Geekundspiel

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March: Book Two

March: Book Two

March: Book Two
Credits: John Lewis, Andrew Aydin (writers), Nate Powell (illustrator)
Publisher: Top Shelf Productions
Release Date: January 20, 2015
(Review for March Book One)

From the Top Shelf website on March: Book Two: Jon Stewart's extended interview with John Lewis on the Daily Show (March 9, 2015)

March: Book One was the first review I ever did for Geekundspiel (way back in August of 2016), and after all this time I am finally covering its follow-up in Lewis's trilogy. It's fitting to cover this today as well, the day after John Lewis's 77th birthday.

March: Book Two continues the first book's framing as John Lewis works his way from his D.C. office to the first inauguration of President Obama. This book drops the conceit of Rep. Lewis telling his life story to a pair of curious youngsters, and also returns to the "present day" setting a lot less frequently. When we do find ourselves back in Washington in 2009, it's usually to show a parallel on how far we have come regarding Civil Rights, which become especially jarring as the story sits you in a front-row seat to some of the most aggressive and violent reactions to the movement. Book Two's main focuses are the 1961 Freedom Riders movement up until the 1963 March on Washington, where we are introduced to "The Big Six" (of which Lewis is the only living member). Throughout the book, we are shown graphic depictions of violence against protesters, including beatings, shootings, bombings, and imprisonment, until the book ends with the Birmingham Church Bombing in 1963.

There's really not much more I can say about the quality and importance of this book that I did not say in my last review. The art style, even in black and white, works perfectly to catch the graphic nature of this time period, and never shies away from using the comic medium in an effective manner. There's a fluidity to these illustrations that makes it come to life in a way that simple text could not, and I'm continually shocked at the level of human depravity on display, and the behavior whose only goal was to invalidate an entire race's dignity and rights.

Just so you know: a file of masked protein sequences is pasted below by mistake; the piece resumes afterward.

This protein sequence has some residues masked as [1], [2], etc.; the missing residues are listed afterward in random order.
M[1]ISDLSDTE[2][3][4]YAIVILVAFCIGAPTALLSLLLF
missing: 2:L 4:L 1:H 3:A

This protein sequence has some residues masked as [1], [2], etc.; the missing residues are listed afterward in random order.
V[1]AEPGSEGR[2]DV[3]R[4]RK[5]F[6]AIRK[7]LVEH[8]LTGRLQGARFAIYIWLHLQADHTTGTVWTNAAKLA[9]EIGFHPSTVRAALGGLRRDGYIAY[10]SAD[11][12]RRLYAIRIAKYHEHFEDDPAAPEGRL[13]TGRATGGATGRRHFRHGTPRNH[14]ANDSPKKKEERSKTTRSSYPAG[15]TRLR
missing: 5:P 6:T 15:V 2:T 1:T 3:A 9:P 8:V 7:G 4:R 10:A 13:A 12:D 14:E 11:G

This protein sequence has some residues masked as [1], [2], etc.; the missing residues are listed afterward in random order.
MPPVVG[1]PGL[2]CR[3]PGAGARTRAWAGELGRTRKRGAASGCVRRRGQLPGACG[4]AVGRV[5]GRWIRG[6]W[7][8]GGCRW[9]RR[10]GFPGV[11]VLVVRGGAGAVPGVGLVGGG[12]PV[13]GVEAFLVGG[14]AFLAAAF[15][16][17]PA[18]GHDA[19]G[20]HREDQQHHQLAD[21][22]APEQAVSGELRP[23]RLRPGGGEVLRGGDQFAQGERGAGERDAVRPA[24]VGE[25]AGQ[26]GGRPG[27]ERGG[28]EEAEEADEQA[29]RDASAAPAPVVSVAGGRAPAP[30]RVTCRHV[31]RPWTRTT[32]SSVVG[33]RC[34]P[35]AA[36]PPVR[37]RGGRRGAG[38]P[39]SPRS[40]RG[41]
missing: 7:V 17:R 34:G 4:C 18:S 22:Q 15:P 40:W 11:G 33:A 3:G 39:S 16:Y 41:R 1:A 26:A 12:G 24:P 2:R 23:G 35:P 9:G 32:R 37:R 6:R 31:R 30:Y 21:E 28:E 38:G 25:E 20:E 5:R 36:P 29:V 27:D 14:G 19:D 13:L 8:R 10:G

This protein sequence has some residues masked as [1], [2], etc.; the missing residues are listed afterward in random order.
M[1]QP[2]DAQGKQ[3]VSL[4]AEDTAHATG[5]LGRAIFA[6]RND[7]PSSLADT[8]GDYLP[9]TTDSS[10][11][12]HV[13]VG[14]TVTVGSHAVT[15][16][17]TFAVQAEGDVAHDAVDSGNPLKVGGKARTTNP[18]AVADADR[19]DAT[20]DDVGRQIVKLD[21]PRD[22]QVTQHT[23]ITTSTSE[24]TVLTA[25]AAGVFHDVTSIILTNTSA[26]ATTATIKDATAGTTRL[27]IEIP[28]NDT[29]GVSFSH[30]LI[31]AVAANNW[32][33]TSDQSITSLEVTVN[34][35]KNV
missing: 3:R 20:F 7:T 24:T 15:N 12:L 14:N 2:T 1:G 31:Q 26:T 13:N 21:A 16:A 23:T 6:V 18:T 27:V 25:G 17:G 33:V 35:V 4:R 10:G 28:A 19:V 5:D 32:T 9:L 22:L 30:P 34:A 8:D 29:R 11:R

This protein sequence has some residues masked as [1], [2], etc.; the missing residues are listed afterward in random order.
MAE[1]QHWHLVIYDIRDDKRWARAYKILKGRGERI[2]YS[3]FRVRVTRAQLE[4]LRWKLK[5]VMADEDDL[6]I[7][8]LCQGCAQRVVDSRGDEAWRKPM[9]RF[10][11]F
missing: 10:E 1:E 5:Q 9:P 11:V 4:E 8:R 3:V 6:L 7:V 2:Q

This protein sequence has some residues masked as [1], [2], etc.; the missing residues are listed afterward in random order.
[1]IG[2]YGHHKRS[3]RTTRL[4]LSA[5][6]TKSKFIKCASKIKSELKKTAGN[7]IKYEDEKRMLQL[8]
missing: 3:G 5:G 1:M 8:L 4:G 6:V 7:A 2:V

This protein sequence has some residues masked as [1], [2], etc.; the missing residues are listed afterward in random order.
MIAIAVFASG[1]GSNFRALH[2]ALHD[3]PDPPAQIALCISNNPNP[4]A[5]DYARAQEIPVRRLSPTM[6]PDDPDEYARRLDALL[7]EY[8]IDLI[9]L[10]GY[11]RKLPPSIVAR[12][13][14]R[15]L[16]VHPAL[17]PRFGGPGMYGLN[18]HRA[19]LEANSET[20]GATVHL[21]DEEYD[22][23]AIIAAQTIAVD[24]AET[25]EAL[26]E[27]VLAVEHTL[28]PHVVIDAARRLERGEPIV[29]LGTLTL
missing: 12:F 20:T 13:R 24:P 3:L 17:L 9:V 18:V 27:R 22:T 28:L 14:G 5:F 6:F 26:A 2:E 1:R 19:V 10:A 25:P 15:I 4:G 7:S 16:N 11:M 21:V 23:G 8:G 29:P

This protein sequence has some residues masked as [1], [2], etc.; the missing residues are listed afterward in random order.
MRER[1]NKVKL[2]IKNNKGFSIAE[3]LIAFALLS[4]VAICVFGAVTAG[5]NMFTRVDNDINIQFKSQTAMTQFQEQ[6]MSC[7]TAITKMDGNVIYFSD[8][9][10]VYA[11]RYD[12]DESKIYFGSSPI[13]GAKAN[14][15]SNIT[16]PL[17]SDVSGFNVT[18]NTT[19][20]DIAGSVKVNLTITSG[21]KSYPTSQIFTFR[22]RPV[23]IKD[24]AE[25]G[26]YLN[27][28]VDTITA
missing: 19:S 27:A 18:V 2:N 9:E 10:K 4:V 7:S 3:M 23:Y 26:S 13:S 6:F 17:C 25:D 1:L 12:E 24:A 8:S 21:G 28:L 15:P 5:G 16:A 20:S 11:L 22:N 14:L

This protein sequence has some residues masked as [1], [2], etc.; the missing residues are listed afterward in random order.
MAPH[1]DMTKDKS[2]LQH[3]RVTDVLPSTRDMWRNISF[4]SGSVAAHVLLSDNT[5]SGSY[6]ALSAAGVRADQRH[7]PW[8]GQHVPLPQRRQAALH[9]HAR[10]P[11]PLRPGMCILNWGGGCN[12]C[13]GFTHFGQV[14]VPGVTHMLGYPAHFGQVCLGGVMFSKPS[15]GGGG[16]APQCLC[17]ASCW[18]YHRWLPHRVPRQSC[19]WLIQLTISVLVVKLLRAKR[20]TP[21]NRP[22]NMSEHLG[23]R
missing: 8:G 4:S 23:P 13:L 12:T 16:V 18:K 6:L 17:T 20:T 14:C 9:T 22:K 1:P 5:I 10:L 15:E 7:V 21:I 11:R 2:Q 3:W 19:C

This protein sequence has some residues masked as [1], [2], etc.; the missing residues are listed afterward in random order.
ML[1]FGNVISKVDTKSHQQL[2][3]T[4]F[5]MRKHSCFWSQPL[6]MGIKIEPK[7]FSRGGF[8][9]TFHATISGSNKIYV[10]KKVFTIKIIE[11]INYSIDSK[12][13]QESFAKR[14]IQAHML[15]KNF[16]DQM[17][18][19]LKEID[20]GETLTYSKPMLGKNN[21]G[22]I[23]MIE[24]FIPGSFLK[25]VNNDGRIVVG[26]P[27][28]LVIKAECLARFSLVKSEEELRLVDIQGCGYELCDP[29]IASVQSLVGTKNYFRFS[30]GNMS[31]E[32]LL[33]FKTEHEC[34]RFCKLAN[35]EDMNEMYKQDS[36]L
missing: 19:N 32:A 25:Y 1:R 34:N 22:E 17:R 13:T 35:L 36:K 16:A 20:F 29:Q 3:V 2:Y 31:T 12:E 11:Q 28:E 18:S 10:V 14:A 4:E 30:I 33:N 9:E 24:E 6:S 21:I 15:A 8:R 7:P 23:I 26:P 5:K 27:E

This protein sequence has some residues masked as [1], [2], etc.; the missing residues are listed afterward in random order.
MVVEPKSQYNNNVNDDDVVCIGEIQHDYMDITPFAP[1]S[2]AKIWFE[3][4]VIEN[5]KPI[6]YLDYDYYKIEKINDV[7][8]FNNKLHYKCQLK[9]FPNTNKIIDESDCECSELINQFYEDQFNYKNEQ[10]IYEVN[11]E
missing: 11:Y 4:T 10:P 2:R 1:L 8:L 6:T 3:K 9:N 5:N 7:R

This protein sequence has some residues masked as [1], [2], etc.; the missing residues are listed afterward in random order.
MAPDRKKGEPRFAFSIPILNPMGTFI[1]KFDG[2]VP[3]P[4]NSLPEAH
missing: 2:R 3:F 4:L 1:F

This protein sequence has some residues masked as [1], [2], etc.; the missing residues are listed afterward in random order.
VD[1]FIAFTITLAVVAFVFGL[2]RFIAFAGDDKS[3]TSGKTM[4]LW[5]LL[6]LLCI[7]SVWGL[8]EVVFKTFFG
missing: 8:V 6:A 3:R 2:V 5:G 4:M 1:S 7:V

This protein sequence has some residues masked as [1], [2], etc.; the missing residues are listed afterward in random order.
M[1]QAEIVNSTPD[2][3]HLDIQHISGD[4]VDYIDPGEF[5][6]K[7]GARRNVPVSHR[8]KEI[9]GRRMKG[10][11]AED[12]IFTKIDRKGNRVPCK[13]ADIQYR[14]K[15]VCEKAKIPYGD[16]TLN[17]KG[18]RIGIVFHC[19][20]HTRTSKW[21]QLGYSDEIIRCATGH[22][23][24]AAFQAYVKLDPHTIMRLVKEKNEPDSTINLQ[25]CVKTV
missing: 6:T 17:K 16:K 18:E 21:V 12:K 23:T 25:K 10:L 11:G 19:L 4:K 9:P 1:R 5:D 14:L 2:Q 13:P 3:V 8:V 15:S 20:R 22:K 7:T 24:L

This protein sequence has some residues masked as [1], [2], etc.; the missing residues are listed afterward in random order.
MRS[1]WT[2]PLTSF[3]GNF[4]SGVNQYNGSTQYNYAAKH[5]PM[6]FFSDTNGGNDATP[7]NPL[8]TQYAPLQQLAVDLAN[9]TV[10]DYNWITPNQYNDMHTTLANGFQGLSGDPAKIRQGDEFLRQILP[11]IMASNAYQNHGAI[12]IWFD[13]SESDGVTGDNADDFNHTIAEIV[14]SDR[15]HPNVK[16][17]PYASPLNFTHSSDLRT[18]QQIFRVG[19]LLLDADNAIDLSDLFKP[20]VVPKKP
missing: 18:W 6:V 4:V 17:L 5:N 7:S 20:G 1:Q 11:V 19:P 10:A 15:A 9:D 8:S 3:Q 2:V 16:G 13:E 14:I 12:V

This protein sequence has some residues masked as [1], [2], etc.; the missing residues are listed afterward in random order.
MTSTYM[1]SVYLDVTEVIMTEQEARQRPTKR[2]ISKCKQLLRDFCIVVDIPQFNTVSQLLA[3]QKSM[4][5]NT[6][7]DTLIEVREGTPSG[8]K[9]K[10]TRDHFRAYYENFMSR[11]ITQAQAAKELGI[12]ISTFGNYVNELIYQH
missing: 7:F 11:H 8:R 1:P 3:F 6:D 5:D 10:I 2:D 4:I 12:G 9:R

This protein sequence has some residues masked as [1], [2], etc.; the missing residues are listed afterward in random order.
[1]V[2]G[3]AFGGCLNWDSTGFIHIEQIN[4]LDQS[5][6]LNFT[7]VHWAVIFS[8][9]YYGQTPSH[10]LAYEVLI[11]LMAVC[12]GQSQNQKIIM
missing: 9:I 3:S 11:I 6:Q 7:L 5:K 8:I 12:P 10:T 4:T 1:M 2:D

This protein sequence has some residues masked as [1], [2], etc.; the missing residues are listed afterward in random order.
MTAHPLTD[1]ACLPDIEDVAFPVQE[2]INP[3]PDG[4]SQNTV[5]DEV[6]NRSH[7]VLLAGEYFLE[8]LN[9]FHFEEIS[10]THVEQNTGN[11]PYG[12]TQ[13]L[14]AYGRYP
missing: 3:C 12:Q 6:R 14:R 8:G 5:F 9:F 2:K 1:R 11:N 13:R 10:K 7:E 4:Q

When I reviewed the last book, we were a few months away from the 2016 election. My initial takeaway was the horror in realizing that in a different place and a different time, my friends and I could have been perpetrators of the casual and accepted racism that Lewis, Dr. King, and many others were fighting for. It's amazing what people will justify in their own minds for the sake of supporting the status quo. But now I have read Book Two a month into President Trump's first term, and I realize now that those basic human rights and dignities gained over half a century ago are more at risk than ever. The point is that we cannot normalize the kinds of behaviors that have begun to crop up since the inaugeration. Racism is a cockroach impossible to kill, but that shirks in the sunlight. It is our job to ensure that Racism, sexism, anti-Islamism, and anti-Semitism are continuously called out and denounced. We cannot allow these things to be normalized again. March: Book Two continues to show me, someone born more than two decades after the passing of the Civil Rights Act, that these rights were not given easily or willingly.

Again, I highly recommend picking up March: Book One and Book Two and acquainting yourself with Rep. Lewis's story and the story of the Civil Rights movement. In this political climate, his voice is more important than ever. Let it be an inspiration to you, or if anything, another point of view to a time over half a century ago.

Geekundspiel Rating: Excellent!

Geekundspiel Rating: Excellent!

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